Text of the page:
Source: · PinkNews
It’s not a question of watching the wrong, Scottish, pot boil. The almost complete absence of reports in yesterday’s London-based “national” newspapers on the Northern Ireland election shows the capital is barely aware of what’s going on across the Irish Sea now the bombs aren’t going off.
England is clearly fed up with Scotland, dispatching a schoolmarmish Theresa May to inform the Scottish National Party that “politics is not a game”. Quite right: it is the pursuit of long-term objectives by whatever means are available in a democracy — just ask Nigel Farage.
Yet there is now a distinct possibility that the people of the six counties of Ulster could jump the queue to be the first out of the United Kingdom. In the EU referendum, 55.8% voted to remain.
Couldn’t a Celtic Euro-belt around nationalist England, comprising Scotland and all of the island of Ireland, keep everybody happy one day — except perhaps for a hostage Wales?
Source: The Times & The Sunday Times
Theresa May should act unilaterally and guarantee the status of three million EU nationals currently living in Britain, and not wait for reciprocal reassurance from Brussels, according to the parliamentary committee for exiting the EU.
A new report jointly authored by all members of the committee, which includes prominent Leave campaigner Michael Gove, says it would be ‘unconscionable’ to make EU nationals living in Britain wait up to two years for negotiations to find out on what basis they might be allowed to stay in the UK, or even be forced to leave.
Committee chairman Hilary Benn said they had been left under a “cloud of uncertainty” and did not want to be used as “bargaining chips” in the talks.
Source The Independent
The primary focus of an important article at Harvard Business Review is of course, “business”. However, all business operates inside a social context. The context for this analysis, is globalisation. This has been of immense value to richer people in the developed world, and to Asian and other developing world middle classes. One group that has not benefited particularly, and by falling back in relative terms, is the working class in Western developed countries. (This is very clearly shown in the frequently cited “elephant graph”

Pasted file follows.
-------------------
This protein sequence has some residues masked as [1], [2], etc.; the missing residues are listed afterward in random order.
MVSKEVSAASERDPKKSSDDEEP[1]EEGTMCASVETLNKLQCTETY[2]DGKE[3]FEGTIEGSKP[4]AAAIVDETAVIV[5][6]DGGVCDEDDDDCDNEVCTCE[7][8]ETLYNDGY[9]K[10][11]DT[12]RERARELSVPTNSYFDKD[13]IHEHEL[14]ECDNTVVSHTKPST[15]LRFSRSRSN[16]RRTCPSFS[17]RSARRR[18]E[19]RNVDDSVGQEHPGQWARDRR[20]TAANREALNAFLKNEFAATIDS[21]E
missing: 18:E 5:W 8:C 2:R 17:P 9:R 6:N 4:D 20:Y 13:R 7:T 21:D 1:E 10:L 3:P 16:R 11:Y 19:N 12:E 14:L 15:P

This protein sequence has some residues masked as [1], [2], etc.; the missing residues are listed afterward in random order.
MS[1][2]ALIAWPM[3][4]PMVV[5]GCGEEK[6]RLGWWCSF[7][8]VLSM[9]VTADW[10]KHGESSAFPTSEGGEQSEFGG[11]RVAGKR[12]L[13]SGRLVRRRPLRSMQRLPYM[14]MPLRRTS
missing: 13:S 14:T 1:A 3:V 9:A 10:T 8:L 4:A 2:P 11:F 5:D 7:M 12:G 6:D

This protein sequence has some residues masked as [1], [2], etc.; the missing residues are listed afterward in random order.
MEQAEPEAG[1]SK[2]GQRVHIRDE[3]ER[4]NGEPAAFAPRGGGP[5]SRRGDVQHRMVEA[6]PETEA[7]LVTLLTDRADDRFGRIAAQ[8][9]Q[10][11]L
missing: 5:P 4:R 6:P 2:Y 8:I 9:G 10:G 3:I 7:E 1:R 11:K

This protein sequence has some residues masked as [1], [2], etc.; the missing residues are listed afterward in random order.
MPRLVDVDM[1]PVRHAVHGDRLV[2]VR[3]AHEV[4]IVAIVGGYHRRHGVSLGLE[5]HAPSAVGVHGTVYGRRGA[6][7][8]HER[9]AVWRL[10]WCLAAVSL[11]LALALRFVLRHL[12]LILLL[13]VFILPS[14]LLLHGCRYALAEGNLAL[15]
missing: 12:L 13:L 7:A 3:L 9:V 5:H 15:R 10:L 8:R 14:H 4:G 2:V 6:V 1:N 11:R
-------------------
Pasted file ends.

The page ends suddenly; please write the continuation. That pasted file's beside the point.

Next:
Our global narrative of progress, the implicit case for embracing change in exchange for its fruits, is being increasingly called into question by economically marginalized groups and populist politicians across the globe. This narrative has rested on three propositions: that globalization is a major driver of growth and prosperity; that technological progress enriches our lives; and that shareholder returns reflect businesses’ contributions to societal progress.
Those who question the continued applicability of this narrative have a case. While globalization has increased aggregate prosperity and reduced inequality across nations, it has also created winners and losers within nations
Source: Harvard Business Review
This uneven distribution of benefits has consequences, for those who have been left behind – and for both business, and for political conditions. In the UK, and the USA, we have seen the result in the rise of Donald Trump, and the June vote against the EU. Elsewhere in Europe, there’s been a widely reported rise in support for populist parties.
This is sharply illustrated by what the HBR refers to as a “trust gap”. HBR includes a graph that shows the widening of this trust gap between 2012 and 2016. Note that although it is the USA that has seen the most dramatic impact of this in electoral politics, the widening is even greater in the UK and in France.
Research shows plans to increase threshold at which tax is paid will overwhelmingly benefit rich families in south-east England
A £1bn Conservative inheritance tax cut will exacerbate the north-south divide, an MP has warned, as figures lay bare the winners and losers of a flagship government policy.
People inheriting homes in constituencies in London and south-east England will gain the lion’s share of the benefits from the tax cut, according to research commissioned by the Labour MP Rachel Reeves.
Of the 100 constituencies that will benefit the most, 96 are in London or the south-east and are mostly held by Tories, with 31 in and around London held by Labour.
Source: The Guardian